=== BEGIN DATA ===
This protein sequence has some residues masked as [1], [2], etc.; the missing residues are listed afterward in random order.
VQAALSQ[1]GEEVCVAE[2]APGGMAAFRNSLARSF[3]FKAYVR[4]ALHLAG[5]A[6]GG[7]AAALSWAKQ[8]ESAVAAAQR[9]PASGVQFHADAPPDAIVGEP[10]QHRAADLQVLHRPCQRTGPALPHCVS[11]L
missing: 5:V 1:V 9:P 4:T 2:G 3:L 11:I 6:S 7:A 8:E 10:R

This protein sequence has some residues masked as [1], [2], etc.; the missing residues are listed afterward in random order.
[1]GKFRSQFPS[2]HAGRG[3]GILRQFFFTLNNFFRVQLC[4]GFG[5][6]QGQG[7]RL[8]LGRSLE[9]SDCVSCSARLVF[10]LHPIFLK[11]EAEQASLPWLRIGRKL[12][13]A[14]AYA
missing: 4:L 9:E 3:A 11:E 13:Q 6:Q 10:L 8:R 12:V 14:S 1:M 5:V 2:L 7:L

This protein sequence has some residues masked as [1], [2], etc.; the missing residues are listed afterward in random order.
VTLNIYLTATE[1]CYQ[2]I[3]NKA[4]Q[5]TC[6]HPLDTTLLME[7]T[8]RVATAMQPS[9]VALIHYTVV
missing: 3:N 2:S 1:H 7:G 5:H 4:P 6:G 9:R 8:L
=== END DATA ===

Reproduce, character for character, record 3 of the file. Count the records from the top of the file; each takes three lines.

This protein sequence has some residues masked as [1], [2], etc.; the missing residues are listed afterward in random order.
VTLNIYLTATE[1]CYQ[2]I[3]NKA[4]Q[5]TC[6]HPLDTTLLME[7]T[8]RVATAMQPS[9]VALIHYTVV
missing: 3:N 2:S 1:H 7:G 5:H 4:P 6:G 9:R 8:L